Make the provision of housing a right, at least until the crisis has abated.

Use the NAMA exceptionalist model to protect the citizens.

Commit to building 10,000 social houses in the next 12-18 months.

Make the Departments accountable and have repercussions for failure.

Incentivise/Legislate that the Vultures make their properties available to the Social Housing schemes.


Fine Gael are 84 years old today. The Taoiseach used this occasion to remind people that he wants “to build a Republic of Opportunity”.

Well Leo, it’s no good waiting for opportunity to knock when you don’t have a front door.

Tony Groves is a full-time financial consultant and part-time commentator. With over 18 years experience in the financial industry and a keen interest in politics, history and “being ornery”, he has published one book and writes regularly aTrickstersworld

123 thoughts on “Exceptional Times Call For Exceptional Measures

  1. b

    “The “off balance sheet” argument is a red herring. They raised over €5bn to pay off the IMF. To not do the same for our citizens is an indictment of Right Wing slaves to the “free” market ideology. It is an indictment of us as a society and a country.”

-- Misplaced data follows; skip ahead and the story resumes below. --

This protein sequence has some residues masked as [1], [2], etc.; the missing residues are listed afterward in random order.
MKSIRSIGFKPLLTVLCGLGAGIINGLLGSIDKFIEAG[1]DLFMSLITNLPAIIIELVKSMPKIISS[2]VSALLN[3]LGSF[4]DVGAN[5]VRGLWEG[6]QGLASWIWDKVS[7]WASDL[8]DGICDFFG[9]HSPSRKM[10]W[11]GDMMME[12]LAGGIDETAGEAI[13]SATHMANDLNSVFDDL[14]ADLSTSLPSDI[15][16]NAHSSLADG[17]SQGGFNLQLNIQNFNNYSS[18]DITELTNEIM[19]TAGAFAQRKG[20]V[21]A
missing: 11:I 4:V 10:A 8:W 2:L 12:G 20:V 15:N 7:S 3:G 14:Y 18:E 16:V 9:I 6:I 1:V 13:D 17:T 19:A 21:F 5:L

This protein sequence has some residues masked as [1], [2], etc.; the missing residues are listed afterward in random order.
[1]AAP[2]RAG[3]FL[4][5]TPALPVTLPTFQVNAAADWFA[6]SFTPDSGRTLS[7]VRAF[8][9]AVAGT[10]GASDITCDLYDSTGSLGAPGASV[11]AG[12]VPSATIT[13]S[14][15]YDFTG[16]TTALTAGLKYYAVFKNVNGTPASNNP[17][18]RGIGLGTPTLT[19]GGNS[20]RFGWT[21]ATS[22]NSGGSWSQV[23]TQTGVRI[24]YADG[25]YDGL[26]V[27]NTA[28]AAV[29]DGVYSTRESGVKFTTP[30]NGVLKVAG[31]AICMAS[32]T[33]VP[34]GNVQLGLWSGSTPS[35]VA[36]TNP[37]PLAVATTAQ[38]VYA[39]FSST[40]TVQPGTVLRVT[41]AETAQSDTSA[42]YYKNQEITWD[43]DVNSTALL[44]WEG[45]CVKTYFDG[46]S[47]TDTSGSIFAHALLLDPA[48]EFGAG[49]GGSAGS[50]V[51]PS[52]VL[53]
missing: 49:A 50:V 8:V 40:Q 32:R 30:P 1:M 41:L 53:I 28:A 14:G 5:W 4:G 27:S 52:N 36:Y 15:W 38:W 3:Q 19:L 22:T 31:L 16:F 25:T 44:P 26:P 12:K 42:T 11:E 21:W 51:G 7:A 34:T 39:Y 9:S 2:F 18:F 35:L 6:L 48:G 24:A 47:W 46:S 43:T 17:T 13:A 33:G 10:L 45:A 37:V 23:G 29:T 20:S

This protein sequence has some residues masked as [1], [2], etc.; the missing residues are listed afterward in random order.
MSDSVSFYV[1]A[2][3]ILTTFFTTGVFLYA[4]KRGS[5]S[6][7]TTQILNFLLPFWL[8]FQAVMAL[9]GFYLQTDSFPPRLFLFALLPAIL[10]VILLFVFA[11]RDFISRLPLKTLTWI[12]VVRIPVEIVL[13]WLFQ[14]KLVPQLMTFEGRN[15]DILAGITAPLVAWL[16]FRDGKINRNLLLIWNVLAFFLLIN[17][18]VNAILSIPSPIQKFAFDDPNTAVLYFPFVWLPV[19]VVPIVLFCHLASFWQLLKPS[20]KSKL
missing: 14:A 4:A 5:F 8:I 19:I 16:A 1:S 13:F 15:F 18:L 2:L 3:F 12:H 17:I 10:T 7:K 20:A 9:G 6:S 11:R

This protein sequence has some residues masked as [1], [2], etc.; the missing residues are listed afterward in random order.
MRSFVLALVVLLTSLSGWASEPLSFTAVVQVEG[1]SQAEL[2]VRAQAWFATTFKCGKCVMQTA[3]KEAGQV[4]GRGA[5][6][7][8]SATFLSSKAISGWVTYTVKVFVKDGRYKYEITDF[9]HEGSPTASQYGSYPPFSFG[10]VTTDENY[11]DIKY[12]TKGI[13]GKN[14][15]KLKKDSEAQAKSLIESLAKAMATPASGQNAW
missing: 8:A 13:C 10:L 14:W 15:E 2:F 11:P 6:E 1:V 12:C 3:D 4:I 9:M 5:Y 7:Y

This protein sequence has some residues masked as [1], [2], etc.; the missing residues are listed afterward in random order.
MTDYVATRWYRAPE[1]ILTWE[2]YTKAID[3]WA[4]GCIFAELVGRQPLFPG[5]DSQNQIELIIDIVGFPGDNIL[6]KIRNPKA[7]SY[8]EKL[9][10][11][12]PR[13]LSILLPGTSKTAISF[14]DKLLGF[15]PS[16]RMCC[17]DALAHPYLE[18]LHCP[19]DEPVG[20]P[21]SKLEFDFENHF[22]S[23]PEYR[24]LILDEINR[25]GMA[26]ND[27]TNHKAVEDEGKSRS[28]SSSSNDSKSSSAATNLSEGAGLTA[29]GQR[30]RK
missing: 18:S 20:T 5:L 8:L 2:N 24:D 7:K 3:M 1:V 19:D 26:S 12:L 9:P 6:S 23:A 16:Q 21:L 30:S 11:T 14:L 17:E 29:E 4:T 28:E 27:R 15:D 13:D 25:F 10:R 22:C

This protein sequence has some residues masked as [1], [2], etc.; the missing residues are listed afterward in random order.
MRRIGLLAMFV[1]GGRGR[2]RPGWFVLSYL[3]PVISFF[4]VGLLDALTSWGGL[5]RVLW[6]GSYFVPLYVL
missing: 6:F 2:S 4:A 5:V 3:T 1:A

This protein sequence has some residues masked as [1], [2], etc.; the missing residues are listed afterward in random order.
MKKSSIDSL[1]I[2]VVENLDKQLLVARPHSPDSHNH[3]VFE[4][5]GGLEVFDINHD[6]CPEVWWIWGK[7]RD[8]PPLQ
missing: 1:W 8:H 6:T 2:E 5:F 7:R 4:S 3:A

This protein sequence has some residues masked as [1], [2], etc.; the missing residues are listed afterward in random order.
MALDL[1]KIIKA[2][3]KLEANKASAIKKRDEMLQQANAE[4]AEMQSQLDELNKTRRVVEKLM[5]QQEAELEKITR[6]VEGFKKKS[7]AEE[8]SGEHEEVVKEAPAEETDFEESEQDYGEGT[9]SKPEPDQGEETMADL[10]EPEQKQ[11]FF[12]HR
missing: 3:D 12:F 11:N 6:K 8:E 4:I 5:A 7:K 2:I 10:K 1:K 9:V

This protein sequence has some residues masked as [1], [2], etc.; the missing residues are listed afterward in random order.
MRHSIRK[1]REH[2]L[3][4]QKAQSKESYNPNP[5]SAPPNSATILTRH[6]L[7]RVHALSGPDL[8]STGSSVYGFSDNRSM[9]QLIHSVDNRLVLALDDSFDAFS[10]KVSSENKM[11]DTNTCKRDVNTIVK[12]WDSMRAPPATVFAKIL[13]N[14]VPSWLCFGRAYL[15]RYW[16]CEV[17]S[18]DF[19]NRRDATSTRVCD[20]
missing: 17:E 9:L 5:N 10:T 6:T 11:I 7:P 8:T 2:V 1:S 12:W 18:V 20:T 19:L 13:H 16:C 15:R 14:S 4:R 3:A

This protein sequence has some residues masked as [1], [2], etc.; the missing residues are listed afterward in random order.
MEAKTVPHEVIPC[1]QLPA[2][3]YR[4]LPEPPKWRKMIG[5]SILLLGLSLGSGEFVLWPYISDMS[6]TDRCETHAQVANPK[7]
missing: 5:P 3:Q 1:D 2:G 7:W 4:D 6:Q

unless commentators start to discuss real solutions rather that one sided snippets that mask what has really happened we might get closer to the solution

    to be clear. 5bln was raised to pay off the IMF, to refinance a debt at lower rates

    if you’re suggesting the state raise 5bln of new debt to deal with the crises, show your workings and don’t be a plophawk

    1. MKG985

      Yeah, cause money raised to pay down debt cannot be raised to finance house building. Did you even read the piece or are you okay with minding the debt rather than the homeless?

      1. b

        Raising new debt is completely different from refinancing debt. Its not that it cannot be done but if we suddenly had 5bln in cash the homeless issue still wouldn’t be solved overnight and we’d also need a whole new budget plan, new taxes, reduced spending to fund it.